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abstract = "Purpose: The purpose of this work was to evaluate dose performance and image quality in thoracic CT using three techniques to reduce dose to the breast: bismuth shielding, organ-based tube current modulation (TCM) and global tube current reduction. Methods: Semi-anthropomorphic thorax phantoms of four different sizes (15, 30, 35, and 40 cm lateral width) were used for dose measurement and image quality assessment. Four scans were performed on each phantom using 100 or 120 kV with a clinical CT scanner: (1) reference scan; (2) scan with bismuth breast shield of an appropriate thickness; (3) scan with organ-based TCM; and (4) scan with a global reduction in tube current chosen to match the dose reduction from bismuth shielding. Dose to the breast was measured with an ion chamber on the surface of the phantom. Image quality was evaluated by measuring the mean and standard deviation of CT numbers within the lung and heart regions. Results: Compared to the reference scan, dose to the breast region was decreased by about 21 for the 15-cm phantom with a pediatric (2-ply) shield and by about 37{\%} for the 30, 35, and 40-cm phantoms with adult (4-ply) shields. Organ-based TCM decreased the dose by 12{\%} for the 15-cm phantom, and 34{\%}-39{\%} for the 30, 35, and 40-cm phantoms. Global lowering of the tube current reduced breast dose by 23{\%} for the 15-cm phantom and 39{\%} for the 30, 35, and 40-cm phantoms. In phantoms of all four sizes, image noise was increased in both the lung and heart regions with bismuth shielding. No significant increase in noise was observed with organ-based TCM. Decreasing tube current globally led to similar noise increases as bismuth shielding. Streak and beam hardening artifacts, and a resulting artifactual increase in CT numbers, were observed for scans with bismuth shields, but not for organ-based TCM or global tube current reduction. Conclusions: Organ-based TCM produces dose reduction to the breast similar to that achieved with bismuth shielding for both pediatric and adult phantoms. However, organ-based TCM does not affect image noise or CT number accuracy, both of which are adversely affected by bismuth shielding. Alternatively, globally decreasing the tube current can produce the same dose reduction to the breast as bismuth shielding, with a similar noise increase, yet without the streak artifacts and CT number errors caused by the bismuth shields. Moreover, globally decreasing the tube current reduces the dose to all tissues scanned, not simply to the breast.",
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AU - Duan, Xinhui

AU - Christner, Jodie A.

AU - Leng, Shuai

AU - Yu, Lifeng

AU - McCollough, Cynthia H.

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N2 - Purpose: The purpose of this work was to evaluate dose performance and image quality in thoracic CT using three techniques to reduce dose to the breast: bismuth shielding, organ-based tube current modulation (TCM) and global tube current reduction. Methods: Semi-anthropomorphic thorax phantoms of four different sizes (15, 30, 35, and 40 cm lateral width) were used for dose measurement and image quality assessment. Four scans were performed on each phantom using 100 or 120 kV with a clinical CT scanner: (1) reference scan; (2) scan with bismuth breast shield of an appropriate thickness; (3) scan with organ-based TCM; and (4) scan with a global reduction in tube current chosen to match the dose reduction from bismuth shielding. Dose to the breast was measured with an ion chamber on the surface of the phantom. Image quality was evaluated by measuring the mean and standard deviation of CT numbers within the lung and heart regions. Results: Compared to the reference scan, dose to the breast region was decreased by about 21 for the 15-cm phantom with a pediatric (2-ply) shield and by about 37% for the 30, 35, and 40-cm phantoms with adult (4-ply) shields. Organ-based TCM decreased the dose by 12% for the 15-cm phantom, and 34%-39% for the 30, 35, and 40-cm phantoms. Global lowering of the tube current reduced breast dose by 23% for the 15-cm phantom and 39% for the 30, 35, and 40-cm phantoms. In phantoms of all four sizes, image noise was increased in both the lung and heart regions with bismuth shielding. No significant increase in noise was observed with organ-based TCM. Decreasing tube current globally led to similar noise increases as bismuth shielding. Streak and beam hardening artifacts, and a resulting artifactual increase in CT numbers, were observed for scans with bismuth shields, but not for organ-based TCM or global tube current reduction. Conclusions: Organ-based TCM produces dose reduction to the breast similar to that achieved with bismuth shielding for both pediatric and adult phantoms. However, organ-based TCM does not affect image noise or CT number accuracy, both of which are adversely affected by bismuth shielding. Alternatively, globally decreasing the tube current can produce the same dose reduction to the breast as bismuth shielding, with a similar noise increase, yet without the streak artifacts and CT number errors caused by the bismuth shields. Moreover, globally decreasing the tube current reduces the dose to all tissues scanned, not simply to the breast.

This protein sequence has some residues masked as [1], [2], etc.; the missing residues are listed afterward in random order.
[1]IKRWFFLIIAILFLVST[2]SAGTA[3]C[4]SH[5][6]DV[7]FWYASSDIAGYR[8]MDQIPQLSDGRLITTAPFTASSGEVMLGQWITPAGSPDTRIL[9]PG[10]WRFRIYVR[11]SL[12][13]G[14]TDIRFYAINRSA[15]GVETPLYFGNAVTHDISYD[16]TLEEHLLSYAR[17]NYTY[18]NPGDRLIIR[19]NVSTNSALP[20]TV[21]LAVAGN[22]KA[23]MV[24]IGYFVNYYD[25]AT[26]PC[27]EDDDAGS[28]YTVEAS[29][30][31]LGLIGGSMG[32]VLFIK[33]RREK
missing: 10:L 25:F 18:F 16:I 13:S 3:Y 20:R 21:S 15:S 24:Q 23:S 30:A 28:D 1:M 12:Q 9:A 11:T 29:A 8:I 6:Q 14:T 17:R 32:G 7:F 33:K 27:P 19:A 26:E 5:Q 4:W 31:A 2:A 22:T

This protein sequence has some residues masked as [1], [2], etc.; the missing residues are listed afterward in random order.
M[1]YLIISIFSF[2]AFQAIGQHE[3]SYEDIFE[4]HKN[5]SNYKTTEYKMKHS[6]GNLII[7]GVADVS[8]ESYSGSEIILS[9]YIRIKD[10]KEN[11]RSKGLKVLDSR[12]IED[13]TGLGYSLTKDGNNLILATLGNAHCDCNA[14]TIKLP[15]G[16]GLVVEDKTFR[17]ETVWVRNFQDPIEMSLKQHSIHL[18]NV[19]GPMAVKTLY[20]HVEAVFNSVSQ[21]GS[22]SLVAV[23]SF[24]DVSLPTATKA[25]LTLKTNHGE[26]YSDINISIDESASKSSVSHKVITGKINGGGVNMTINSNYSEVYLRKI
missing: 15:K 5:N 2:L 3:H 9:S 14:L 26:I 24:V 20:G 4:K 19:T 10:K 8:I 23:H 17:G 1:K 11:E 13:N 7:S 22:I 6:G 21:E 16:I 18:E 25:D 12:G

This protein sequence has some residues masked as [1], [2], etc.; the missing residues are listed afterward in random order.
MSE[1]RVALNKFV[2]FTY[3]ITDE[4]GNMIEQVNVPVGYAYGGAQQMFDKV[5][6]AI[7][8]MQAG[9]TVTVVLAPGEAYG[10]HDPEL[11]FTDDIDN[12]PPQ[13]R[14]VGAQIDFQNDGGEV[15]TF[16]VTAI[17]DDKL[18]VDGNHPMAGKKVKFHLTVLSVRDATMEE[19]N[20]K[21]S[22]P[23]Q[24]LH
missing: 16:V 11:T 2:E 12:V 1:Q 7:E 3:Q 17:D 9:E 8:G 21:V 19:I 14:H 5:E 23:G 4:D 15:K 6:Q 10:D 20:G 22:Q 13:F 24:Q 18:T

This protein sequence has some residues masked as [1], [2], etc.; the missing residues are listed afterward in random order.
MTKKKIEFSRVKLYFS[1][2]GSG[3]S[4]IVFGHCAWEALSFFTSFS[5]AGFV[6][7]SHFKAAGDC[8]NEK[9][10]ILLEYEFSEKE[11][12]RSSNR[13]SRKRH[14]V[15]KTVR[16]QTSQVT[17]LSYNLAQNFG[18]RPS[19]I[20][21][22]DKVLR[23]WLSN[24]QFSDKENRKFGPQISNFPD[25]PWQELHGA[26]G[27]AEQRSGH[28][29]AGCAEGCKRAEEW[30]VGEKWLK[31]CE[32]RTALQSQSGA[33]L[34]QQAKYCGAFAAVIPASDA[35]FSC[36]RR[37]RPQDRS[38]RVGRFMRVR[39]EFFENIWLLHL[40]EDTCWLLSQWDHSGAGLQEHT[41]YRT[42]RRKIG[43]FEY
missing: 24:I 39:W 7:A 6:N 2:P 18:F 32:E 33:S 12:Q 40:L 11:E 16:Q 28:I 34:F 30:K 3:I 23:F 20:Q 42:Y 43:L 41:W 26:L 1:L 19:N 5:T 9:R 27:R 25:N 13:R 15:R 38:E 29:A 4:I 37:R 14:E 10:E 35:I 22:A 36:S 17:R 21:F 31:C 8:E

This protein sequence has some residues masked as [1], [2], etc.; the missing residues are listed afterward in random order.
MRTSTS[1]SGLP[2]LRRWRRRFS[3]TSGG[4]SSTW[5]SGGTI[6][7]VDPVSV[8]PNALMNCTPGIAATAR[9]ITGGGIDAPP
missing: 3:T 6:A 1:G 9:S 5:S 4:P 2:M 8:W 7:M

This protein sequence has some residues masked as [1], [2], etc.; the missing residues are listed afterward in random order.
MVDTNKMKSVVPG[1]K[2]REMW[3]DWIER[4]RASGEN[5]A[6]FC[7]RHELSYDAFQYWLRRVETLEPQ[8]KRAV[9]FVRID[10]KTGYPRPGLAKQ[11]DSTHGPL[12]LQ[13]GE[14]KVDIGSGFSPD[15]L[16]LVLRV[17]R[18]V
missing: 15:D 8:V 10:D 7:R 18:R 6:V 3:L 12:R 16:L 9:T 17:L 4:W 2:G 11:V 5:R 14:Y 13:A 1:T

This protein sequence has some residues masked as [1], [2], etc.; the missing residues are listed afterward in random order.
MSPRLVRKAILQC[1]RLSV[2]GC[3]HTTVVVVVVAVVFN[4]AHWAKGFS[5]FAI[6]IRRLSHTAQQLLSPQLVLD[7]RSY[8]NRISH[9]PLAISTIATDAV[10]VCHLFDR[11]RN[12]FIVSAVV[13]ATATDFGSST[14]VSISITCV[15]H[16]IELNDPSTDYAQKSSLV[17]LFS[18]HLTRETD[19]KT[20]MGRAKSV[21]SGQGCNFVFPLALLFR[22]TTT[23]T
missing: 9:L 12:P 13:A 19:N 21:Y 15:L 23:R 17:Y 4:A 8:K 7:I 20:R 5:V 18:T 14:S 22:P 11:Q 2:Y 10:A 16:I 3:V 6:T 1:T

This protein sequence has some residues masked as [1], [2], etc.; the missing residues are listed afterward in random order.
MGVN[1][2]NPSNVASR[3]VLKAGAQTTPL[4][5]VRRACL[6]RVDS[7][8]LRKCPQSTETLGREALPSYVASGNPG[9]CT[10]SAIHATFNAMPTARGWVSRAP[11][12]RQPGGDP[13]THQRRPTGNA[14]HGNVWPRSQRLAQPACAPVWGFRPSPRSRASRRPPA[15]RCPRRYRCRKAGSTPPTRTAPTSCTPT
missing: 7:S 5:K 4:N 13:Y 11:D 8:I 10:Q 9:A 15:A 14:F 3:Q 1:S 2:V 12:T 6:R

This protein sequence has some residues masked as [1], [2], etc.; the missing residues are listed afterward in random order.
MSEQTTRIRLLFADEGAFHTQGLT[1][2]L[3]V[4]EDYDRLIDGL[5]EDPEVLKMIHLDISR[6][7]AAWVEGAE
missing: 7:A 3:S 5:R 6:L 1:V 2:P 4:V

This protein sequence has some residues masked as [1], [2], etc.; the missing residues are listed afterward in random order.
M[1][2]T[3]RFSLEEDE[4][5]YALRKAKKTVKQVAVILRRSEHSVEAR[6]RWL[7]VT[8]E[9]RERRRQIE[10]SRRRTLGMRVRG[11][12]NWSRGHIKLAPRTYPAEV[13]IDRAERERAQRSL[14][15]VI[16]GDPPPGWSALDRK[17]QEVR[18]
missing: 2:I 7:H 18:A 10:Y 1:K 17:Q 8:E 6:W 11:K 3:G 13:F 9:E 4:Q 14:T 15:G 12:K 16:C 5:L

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KW - bismuth shielding

KW - radiation dose

KW - thoracic CT

KW - tube current modulation